PROVENANCE: -Gustave Bulkens, gallery Dayak Antwerp, early 80 's.
HEIGHT: H = 17 cm without the beard, 25 cm on wood stand ( included in your package ). A typical mask will have a triangular concave heart-shaped face. The forehead protrudes slightly, and has doted scarification's, the nose is narrow inversed T shape, eyes are rectangular slits and the mouth is a horizontal line , some chips missing left to mouth, dark patina on the inside, cracks in wood ( see pictures) .
Every time a mask is used it is rubbed with White Pembe Tokula clay, the extensive use and remains giving it a white encrusted slightly shiny patina. The masks refer to ancestors and are passed from one generation of initiates to the next as symbols of continuity.
USE AND SIGNIFICATION:
Lega masks, named Lukwakongo, have a standard design, but there are unique masks with symbolic and ritual meaning, made for special occasions.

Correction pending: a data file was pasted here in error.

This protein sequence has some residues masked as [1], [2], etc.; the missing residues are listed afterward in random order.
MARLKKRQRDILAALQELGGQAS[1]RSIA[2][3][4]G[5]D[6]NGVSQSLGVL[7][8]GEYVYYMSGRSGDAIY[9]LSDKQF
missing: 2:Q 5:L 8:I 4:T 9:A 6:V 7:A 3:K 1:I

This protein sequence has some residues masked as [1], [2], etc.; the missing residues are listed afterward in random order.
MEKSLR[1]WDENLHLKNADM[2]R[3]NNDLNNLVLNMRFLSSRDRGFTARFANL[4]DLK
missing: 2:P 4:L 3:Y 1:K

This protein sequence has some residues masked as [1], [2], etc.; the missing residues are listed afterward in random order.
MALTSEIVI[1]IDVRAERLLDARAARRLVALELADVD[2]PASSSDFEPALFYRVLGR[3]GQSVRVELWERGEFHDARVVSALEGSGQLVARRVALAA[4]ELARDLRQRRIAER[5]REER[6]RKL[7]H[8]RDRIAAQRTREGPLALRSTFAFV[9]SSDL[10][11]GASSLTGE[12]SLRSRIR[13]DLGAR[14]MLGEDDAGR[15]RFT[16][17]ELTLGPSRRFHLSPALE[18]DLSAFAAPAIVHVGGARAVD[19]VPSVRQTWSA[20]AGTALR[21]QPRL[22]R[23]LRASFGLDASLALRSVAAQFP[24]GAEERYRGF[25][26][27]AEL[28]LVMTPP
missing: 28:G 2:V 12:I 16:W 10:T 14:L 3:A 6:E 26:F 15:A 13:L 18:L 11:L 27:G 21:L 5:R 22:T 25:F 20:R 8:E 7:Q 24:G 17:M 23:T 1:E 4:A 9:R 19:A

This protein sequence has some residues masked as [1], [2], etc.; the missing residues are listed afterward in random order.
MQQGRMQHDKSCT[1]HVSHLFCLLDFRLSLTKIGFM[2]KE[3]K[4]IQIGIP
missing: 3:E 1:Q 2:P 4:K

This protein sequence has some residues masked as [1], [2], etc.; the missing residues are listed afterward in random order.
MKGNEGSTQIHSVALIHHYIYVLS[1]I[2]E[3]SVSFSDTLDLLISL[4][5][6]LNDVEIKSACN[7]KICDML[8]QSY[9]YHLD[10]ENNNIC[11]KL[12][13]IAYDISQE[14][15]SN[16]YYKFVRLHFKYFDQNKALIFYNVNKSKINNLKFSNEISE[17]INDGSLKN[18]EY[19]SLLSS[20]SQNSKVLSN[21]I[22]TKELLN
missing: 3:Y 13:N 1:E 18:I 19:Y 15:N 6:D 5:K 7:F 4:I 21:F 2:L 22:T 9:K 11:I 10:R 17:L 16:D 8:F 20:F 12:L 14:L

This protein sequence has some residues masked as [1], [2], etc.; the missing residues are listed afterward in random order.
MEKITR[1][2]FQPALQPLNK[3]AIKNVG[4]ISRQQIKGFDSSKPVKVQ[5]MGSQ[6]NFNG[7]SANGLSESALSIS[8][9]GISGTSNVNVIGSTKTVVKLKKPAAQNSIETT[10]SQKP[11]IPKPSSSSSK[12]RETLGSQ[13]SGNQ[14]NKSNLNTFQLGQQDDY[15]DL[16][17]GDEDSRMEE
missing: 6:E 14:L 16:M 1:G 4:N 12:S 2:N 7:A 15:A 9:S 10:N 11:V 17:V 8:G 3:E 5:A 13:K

The life of the Lega (Warega) is regulated through the Bwami, to which both men and women belong. There are seven levels for men and four levels for women. Masks were used for initiation to the first two levels of the Bwami society and repainted with Pembe each time they were used or displayed.
- Art of the Lega by Elisabeth L. Cameron (Author) – November 1, 2001
- Lega culture; art, initiation, and moral philosophy among a Central African people. By Kerchache et al. Biebuyck, 1973.
All our exclusive Art may be viewed or picked up in David Norden's Buy African Antiques Shop in Antwerp, or by appointment.
David Norden guarantees the authenticity of his objects, you will get a written description inside the package.
David Norden is a third generation antique dealers, dealing in African Art in Antwerp-Belgium since 1992.
- Indigenous object name
- Ethnic group/ culture
- Region/ country
- 1st half 20th century
- Vintage - used with visible signs of wear
- Sold with stand
- 17×10×3 cm